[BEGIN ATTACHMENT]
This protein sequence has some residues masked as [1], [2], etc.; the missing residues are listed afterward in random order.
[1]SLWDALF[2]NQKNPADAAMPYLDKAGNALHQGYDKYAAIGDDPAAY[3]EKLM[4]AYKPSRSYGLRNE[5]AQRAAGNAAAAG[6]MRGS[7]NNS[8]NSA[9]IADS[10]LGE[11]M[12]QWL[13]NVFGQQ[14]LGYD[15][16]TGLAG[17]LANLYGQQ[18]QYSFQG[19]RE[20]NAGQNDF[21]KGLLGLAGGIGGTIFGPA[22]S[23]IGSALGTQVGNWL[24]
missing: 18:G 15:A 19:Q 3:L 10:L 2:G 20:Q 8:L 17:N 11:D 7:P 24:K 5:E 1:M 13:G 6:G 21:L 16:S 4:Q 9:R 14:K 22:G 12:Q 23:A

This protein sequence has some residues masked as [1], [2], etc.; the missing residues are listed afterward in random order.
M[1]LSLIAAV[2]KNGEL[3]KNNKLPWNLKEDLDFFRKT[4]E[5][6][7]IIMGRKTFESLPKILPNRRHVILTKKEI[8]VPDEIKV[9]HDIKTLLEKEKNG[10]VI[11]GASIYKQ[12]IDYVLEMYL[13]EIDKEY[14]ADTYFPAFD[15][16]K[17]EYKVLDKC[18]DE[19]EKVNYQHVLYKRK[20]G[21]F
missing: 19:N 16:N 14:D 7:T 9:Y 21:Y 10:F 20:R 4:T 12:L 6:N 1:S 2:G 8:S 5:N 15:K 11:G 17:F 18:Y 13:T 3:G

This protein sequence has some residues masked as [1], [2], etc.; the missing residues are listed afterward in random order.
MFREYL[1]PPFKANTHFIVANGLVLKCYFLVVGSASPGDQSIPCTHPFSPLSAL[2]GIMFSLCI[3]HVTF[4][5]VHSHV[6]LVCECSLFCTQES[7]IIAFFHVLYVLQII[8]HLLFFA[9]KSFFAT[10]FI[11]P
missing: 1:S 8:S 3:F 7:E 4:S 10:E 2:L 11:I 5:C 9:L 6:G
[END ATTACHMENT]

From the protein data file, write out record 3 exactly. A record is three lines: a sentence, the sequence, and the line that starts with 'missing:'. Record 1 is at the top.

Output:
This protein sequence has some residues masked as [1], [2], etc.; the missing residues are listed afterward in random order.
MFREYL[1]PPFKANTHFIVANGLVLKCYFLVVGSASPGDQSIPCTHPFSPLSAL[2]GIMFSLCI[3]HVTF[4][5]VHSHV[6]LVCECSLFCTQES[7]IIAFFHVLYVLQII[8]HLLFFA[9]KSFFAT[10]FI[11]P
missing: 1:S 8:S 3:F 7:E 4:S 10:E 2:L 11:I 5:C 9:L 6:G